WHAT IS BEAUTIFUL IS SAFE: PHYSICAL ATTRACTIVENSS AND PERCEPTIONS OF STI RISK AMONG MEN WHO HAVE SEX WITH MEN
Sarno, Elissa Louise
Mohr, Jonathan J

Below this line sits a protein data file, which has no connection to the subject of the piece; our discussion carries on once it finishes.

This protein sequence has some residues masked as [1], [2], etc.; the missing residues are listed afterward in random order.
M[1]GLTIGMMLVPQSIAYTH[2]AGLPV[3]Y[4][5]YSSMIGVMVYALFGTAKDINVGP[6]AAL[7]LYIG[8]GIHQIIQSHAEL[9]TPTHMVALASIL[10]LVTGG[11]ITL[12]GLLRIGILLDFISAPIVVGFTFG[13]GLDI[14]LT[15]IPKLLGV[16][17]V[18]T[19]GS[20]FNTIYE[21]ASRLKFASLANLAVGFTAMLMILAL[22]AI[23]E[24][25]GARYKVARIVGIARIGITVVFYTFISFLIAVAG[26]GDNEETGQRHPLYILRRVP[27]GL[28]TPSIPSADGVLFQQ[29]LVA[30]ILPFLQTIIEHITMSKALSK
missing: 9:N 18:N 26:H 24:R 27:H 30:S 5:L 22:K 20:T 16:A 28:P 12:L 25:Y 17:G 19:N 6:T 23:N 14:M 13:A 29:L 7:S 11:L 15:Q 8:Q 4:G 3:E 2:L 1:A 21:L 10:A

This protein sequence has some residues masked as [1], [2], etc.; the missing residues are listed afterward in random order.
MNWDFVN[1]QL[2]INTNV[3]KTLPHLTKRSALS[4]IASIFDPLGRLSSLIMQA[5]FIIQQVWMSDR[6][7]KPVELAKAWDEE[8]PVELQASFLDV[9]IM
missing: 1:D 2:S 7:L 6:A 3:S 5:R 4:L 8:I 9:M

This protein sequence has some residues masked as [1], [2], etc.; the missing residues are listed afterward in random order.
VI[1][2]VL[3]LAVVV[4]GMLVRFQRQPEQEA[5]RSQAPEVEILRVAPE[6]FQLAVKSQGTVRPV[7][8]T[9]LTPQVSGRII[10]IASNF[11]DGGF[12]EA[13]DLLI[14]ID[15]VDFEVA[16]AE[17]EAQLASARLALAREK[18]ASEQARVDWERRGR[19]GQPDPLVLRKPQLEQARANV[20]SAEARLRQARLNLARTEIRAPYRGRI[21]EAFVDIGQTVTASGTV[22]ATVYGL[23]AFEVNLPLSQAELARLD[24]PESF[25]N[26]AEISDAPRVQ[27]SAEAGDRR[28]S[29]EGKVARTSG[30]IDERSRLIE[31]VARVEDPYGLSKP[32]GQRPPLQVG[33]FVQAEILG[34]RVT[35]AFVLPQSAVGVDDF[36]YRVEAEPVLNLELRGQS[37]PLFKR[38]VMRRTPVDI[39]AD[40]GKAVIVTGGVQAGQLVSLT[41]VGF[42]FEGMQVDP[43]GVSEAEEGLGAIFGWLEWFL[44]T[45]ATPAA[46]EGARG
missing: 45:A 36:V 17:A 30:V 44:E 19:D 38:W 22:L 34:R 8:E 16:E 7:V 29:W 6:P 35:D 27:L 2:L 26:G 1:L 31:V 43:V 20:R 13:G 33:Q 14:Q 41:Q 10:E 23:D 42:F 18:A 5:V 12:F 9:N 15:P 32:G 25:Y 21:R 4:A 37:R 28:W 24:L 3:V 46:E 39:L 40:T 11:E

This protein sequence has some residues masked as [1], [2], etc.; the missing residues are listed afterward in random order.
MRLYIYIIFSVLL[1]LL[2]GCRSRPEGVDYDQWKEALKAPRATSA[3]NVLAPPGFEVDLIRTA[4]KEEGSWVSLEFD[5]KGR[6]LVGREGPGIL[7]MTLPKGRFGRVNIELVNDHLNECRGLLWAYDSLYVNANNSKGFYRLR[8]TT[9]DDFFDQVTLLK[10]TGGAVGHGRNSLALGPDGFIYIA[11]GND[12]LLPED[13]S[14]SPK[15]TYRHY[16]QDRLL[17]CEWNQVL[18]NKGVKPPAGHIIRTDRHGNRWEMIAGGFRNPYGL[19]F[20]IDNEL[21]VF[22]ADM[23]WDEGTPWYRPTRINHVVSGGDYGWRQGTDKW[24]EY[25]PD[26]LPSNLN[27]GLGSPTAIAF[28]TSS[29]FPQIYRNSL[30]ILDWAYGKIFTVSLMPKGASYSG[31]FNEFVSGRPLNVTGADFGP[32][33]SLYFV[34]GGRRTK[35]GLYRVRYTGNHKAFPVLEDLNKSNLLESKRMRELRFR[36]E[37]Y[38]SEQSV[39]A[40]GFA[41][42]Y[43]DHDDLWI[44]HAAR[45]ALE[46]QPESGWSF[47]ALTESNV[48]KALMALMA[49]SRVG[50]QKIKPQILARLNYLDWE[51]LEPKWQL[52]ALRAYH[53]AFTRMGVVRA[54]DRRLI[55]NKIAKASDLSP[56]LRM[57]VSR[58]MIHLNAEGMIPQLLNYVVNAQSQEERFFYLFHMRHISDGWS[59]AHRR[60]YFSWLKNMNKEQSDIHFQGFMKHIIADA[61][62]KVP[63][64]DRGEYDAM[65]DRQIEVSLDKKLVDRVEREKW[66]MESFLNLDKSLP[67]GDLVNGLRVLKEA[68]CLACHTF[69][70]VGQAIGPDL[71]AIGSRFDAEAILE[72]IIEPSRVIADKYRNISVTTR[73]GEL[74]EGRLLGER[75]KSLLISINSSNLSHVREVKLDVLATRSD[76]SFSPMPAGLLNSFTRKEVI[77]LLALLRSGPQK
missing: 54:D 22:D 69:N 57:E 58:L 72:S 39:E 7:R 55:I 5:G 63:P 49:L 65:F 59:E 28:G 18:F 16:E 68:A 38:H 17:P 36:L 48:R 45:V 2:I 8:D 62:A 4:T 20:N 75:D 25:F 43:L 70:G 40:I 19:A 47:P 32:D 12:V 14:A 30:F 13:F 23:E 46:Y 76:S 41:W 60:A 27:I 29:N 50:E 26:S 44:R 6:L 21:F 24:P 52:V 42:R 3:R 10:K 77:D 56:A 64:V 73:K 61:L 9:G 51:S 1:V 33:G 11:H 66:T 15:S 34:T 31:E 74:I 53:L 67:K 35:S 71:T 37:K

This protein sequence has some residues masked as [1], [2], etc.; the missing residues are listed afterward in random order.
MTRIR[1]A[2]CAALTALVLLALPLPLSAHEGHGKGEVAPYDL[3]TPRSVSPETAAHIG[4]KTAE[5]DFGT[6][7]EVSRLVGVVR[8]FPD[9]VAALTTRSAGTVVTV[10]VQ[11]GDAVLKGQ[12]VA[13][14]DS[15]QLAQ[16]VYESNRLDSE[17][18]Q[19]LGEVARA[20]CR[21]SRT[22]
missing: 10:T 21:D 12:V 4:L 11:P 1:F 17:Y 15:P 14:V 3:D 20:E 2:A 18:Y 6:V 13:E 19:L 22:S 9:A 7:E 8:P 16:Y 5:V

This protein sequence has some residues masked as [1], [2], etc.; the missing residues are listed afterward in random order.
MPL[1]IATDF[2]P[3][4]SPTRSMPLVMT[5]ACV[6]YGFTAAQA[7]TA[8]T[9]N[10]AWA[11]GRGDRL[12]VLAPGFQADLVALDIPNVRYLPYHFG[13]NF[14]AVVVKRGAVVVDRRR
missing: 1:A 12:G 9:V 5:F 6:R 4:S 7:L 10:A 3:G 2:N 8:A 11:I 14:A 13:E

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Men who have sex with men (MSM) are the group most severely impacted by HIV in the United States (CDC, 2015). Many MSM, however, still engage in sex without condoms (Smith, Herbst, Zhang, & Rose, 2015). One factor influencing a lack of condom use among MSM may be an assumption of low risk of contracting HIV or another STI from physically attractive partners. This assumption may be particularly dangerous for MSM who use geosocial networking applications (GSN) to find sexual partners. Previous researchers have suggested that this assumption could be based on two theoretical mechanisms: implicit personality theory and motivated reasoning. The present study tested two hypothesized models of the associations between physical attractiveness, perceived HIV/STI risk, and condom use intentions, based on these proposed theories. Participants were 197 MSM who completed an online survey in which they viewed photos of physically attractive and unattractive men and responded to items on perception of positive partner personality characteristics, intention to have sex with the partner, perceived risk for HIV/STIs, and condom use intentions. Results supported both theories. Specifically, physical attractiveness was negatively associated with perceived risk for HIV/STIs and condom use intentions, and these relations were mediated by intentions to have sex and positive partner personality. Implications of these findings for further research and practice are discussed.